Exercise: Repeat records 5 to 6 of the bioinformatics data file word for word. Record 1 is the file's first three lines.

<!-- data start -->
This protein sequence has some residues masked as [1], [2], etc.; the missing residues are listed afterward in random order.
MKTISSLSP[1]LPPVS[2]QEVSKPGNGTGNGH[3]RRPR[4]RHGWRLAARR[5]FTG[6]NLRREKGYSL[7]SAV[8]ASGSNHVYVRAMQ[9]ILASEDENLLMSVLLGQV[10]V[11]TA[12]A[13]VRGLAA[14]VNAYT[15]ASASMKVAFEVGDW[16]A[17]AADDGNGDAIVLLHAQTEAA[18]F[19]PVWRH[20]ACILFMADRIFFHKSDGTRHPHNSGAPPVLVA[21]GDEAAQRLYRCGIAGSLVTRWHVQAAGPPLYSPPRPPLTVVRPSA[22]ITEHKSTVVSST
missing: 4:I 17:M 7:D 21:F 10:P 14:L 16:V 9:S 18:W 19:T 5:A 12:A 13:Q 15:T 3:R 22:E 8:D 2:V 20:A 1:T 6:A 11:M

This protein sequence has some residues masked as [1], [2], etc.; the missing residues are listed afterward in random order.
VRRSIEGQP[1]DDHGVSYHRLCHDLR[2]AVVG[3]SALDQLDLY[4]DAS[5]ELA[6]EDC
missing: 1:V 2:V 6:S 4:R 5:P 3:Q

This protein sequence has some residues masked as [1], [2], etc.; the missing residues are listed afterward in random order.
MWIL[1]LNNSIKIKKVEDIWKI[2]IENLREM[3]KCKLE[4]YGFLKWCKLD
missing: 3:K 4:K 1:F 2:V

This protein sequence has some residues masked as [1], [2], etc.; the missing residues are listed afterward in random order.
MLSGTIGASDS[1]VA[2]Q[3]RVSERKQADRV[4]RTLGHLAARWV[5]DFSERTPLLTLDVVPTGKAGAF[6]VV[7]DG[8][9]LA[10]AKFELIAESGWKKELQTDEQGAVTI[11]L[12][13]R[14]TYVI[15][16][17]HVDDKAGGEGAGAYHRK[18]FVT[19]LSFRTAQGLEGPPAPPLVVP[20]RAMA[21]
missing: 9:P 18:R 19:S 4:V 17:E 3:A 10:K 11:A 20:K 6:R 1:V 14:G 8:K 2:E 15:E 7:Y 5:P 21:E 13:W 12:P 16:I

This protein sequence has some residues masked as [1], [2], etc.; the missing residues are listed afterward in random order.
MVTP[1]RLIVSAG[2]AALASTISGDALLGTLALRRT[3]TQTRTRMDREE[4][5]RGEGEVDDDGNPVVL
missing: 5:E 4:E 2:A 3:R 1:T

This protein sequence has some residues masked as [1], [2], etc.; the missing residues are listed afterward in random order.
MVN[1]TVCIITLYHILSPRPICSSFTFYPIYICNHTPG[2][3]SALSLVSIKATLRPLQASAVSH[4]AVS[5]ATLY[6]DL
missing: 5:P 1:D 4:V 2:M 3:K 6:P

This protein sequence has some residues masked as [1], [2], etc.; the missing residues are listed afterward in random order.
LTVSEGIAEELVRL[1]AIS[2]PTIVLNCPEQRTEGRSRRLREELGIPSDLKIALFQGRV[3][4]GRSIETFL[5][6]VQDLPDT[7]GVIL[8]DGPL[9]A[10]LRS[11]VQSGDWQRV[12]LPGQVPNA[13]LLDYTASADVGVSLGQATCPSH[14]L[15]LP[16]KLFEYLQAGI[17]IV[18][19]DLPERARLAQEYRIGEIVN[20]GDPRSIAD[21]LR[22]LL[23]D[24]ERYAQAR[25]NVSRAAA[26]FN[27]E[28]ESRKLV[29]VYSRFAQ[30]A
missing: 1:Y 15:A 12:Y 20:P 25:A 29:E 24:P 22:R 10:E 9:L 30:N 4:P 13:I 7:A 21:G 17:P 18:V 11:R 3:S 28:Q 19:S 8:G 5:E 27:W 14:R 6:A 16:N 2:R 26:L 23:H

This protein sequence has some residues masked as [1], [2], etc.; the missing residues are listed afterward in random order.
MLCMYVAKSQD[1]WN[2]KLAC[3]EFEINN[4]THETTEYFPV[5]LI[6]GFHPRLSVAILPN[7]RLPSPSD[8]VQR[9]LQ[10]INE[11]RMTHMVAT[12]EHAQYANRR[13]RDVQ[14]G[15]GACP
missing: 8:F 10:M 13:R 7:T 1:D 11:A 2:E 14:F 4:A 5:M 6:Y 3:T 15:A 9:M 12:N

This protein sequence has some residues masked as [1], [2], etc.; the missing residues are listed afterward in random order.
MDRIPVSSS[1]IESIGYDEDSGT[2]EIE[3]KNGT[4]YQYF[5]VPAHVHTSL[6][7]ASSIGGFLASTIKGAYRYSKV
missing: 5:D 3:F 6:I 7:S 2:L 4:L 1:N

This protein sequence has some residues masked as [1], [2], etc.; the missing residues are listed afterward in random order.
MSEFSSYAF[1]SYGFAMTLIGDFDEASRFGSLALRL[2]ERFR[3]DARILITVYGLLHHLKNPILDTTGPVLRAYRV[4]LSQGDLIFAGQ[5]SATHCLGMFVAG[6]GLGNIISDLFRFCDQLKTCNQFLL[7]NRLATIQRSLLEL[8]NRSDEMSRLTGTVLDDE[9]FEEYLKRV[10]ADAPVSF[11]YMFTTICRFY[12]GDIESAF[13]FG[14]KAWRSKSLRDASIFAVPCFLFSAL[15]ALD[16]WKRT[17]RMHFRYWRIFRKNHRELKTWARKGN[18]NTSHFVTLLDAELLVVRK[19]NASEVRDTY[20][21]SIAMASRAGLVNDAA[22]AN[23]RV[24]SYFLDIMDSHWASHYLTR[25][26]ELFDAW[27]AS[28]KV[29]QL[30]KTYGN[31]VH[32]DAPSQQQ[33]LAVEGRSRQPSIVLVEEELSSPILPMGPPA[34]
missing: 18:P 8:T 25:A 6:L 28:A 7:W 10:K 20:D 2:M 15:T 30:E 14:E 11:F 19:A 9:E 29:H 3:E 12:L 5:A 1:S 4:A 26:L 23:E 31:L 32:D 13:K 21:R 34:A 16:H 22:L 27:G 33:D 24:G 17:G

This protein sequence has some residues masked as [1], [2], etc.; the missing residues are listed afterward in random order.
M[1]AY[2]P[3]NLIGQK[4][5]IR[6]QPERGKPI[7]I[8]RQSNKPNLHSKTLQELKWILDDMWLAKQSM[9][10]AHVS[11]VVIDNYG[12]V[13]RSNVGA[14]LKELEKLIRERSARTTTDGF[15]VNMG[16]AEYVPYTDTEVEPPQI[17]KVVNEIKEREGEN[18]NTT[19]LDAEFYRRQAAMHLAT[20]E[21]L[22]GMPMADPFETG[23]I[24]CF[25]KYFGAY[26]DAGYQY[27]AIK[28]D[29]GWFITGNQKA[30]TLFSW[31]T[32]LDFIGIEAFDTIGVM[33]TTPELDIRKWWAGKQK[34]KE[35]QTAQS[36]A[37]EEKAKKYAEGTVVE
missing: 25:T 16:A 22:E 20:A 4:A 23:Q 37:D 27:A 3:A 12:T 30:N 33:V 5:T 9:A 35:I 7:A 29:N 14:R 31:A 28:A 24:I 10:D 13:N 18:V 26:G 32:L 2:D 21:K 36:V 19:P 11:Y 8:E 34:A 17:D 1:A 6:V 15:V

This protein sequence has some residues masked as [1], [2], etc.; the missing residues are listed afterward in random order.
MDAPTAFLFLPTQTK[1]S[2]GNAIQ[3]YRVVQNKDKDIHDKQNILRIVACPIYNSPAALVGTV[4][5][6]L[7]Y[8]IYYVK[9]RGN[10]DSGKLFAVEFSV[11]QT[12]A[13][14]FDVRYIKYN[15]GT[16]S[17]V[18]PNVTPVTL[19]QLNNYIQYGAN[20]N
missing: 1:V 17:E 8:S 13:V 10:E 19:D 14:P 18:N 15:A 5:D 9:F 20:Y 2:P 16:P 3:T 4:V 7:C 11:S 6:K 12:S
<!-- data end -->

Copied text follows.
This protein sequence has some residues masked as [1], [2], etc.; the missing residues are listed afterward in random order.
MVTP[1]RLIVSAG[2]AALASTISGDALLGTLALRRT[3]TQTRTRMDREE[4][5]RGEGEVDDDGNPVVL
missing: 5:E 4:E 2:A 3:R 1:T

This protein sequence has some residues masked as [1], [2], etc.; the missing residues are listed afterward in random order.
MVN[1]TVCIITLYHILSPRPICSSFTFYPIYICNHTPG[2][3]SALSLVSIKATLRPLQASAVSH[4]AVS[5]ATLY[6]DL
missing: 5:P 1:D 4:V 2:M 3:K 6:P